In this exciting series, we are going to examine six powerful New Testament giving characteristics to help you frame a solid, biblical basis for your personal giving. Too often, believers have been taught that the amount of their giving is determined by a mathematical formula and is an obligation they are required to pay. Clean and simple; not much thought; little needed interaction with God. The New Testament, on the contrary, paints a radically different giving picture for us. And admittedly, it is not clean or simple. It requires lots of thought and continuous interaction with God. I call it Better Way giving.
Just as in every area of the Christian life, the New Covenant provides us with a Better Way to live and a Better Way to give. The entire theme of the book of Hebrews is about this Better Way – a better hope (7:19), a better covenant (7:22), a better promise (8:6), a better sacrifice (9:3), a better country (11:16), a better possession (10:34) and a better resurrection (11:35). The book’s whole message is that “God has provided something better for us” (11:40) – a Better Way! And this includes a Better Way to give.
If you will allow it to do so, this study can transform your walk with the Lord and set you free to give like you never dreamed you ever would or even could! And you will have more fun and experience more joy with this Better Way of giving than you ever imagined possible! So, let’s get started on this life-changing journey by considering the first Better Way giving characteristic – A Motivated Giver.
The New Testament gives us three clear and compelling motivations for giving which serve as pillars upon which all the other Better Way giving characteristics rest. So, let’s examine these three foundational giving motivations.Better Way Giving is Motivated by
God’s Unconditional Love
When I find myself engaged in a conversation with an individual who acknowledges he is opposed to Christianity, my first question is usually, “What is it about God’s unconditional love that you don’t like?” They have never been asked this question before and they are really not even sure how to answer it. But I believe that God’s unconditional love is a foundational expression of the gospel.
I personally find His absolutely relentless love for me to be so compelling that I cannot help but be drawn to Him by it. Nobody has ever loved me like that before and nobody ever will. Jesus expresses it this way in John 3:16, “For God so loved the world, that He gave…” So, how do we respond to such unconditional love? Jesus tells us in Matthew 10:8, “Freely you received, freely give.” You see, you cannot freely receive God’s love without freely giving it back. How can I not love back someone who has loved me that much? How can I not give back to someone who has given me that much?
The reason many believers are not significant givers is because they have never been significant receivers. They have never fully accepted God’s extraordinary flow of unconditional love that constantly pours over them. I can tell you this. Until you fully receive God’s unconditional love, you will never be passionately motivated to love Him back. Until we freely receive, we will never freely give. There is an old saying, “he who truly loves, gives all, yet sacrifices nothing.” If you feel like you are making a sacrifice when you give to Him, you simply need to fall more deeply in love with Him.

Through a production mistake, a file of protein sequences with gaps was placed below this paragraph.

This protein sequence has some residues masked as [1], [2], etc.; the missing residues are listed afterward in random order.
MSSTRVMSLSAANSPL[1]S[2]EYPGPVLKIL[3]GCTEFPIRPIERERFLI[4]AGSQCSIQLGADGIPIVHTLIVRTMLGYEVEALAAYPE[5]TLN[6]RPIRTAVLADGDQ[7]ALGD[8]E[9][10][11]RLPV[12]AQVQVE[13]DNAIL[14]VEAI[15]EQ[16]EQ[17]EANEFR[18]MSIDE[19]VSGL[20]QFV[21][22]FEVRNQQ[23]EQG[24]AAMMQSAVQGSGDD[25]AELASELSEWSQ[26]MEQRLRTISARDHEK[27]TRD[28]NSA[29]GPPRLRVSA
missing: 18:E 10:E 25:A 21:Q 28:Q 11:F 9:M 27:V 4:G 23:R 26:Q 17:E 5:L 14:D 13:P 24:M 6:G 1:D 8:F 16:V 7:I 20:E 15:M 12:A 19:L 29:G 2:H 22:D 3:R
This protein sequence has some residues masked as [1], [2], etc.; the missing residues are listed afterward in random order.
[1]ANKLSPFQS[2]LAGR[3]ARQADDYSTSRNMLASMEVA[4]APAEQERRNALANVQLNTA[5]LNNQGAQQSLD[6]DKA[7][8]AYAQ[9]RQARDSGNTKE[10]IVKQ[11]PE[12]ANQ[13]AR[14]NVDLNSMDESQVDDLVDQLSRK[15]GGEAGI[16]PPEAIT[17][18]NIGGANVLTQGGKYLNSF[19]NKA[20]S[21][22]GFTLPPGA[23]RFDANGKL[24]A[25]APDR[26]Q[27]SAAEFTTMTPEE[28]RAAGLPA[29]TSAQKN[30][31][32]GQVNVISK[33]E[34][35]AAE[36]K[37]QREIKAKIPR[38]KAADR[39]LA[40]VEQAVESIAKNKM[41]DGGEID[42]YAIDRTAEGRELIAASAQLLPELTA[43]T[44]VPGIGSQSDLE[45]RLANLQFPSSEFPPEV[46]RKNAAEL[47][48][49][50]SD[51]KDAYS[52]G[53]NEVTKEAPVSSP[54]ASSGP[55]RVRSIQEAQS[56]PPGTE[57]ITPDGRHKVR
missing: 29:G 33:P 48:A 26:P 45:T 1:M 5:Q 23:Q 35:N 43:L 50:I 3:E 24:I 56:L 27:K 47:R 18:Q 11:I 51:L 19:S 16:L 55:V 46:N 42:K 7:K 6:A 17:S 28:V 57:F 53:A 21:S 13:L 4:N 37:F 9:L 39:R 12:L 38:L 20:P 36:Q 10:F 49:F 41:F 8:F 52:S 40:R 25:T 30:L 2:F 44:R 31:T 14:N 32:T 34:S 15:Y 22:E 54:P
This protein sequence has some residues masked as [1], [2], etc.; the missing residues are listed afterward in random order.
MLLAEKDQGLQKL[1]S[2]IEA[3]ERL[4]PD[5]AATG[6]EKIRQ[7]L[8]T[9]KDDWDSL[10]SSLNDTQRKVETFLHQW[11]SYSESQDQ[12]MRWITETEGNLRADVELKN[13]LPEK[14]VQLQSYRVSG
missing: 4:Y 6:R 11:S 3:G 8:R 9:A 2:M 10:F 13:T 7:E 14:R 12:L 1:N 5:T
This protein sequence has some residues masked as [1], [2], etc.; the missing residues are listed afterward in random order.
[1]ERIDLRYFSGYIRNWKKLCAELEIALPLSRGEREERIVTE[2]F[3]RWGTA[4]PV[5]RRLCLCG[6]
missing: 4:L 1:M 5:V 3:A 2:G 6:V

Amy Carmichael made a quite profound observation when she said, “One can give without loving, but one cannot love without giving.” Sadly, many believers give without loving. They have been ordered to give, manipulated to give, threatened to give or pressured to give. But that is the old way of giving. The Better Way is for love to become the driving motivation for our giving. Once we find ourselves hopelessly engulfed in God’s unconditional love, we will really have no choice. We will be motivated givers!Better Way Giving is Motivated by
Jesus’ Amazing Grace
God’s unconditional love and Jesus’ amazing grace are two sides of the same coin. God’s love leads to Jesus’ grace. Paul beautifully expresses this thought in Romans 5:8 when he says, “But God demonstrates His own love toward us, in that while we were yet sinners, Christ died for us.”
Do you remember when Jesus went to Simon the Pharisee’s house to dine and a woman who was a known “sinner” came in and fell before Him, with her tears washed his feet, then dried them with her hair and then anointed His feet with expensive perfume. Simon was shocked and appalled that Jesus would even let a woman like that touch him. Jesus, knowing Simon’s thoughts, confronted him. Here is the account:
“And Jesus answered him, ‘Simon, I have something to say to you.’ And he replied, ‘Say it, Teacher.’ ‘A moneylender had two debtors: one owed five hundred denarii, and the other fifty. When they were unable to repay, he graciously forgave them both. So which of them will love him more?’ Simon answered and said, ‘I suppose the one whom he forgave more.’ And He said to him, ‘You have judged correctly.’ For this reason I say to you, her sins, which are many, have been forgiven, for she loved much; but he who is forgiven little, loves little.’” Luke 7:40-47
You see, our motivation to give is directly tied to the degree of forgiveness we believe we have received. That is Jesus’ very point to Simon. The more grace we receive, the more we are motivated to give. If, however, we see ourselves as generally good people who are just in need of some spiritual fine-tuning in a few areas of our lives and we are looking to Jesus to finish and polish up our goodness, we will find ourselves with little motivation to give because we simply do not see ourselves as we really are – as “wretched and miserable and poor and blind and naked” (Revelation 3:17). For these “good” people, how they live (and how they give) ends up looking much more like Simon the Pharisee than the sinful woman.
Unless we come to fully appreciate our desperate condition and the extraordinary extent of the heroic act of recue that Jesus undertook to break us free from our eternal condemnation, we will miss one of the key, driving motivations for why we give to God – that being an outward expression of our unspeakable gratitude for His abundant grace “which he lavished on us” (Ephesians 1:8).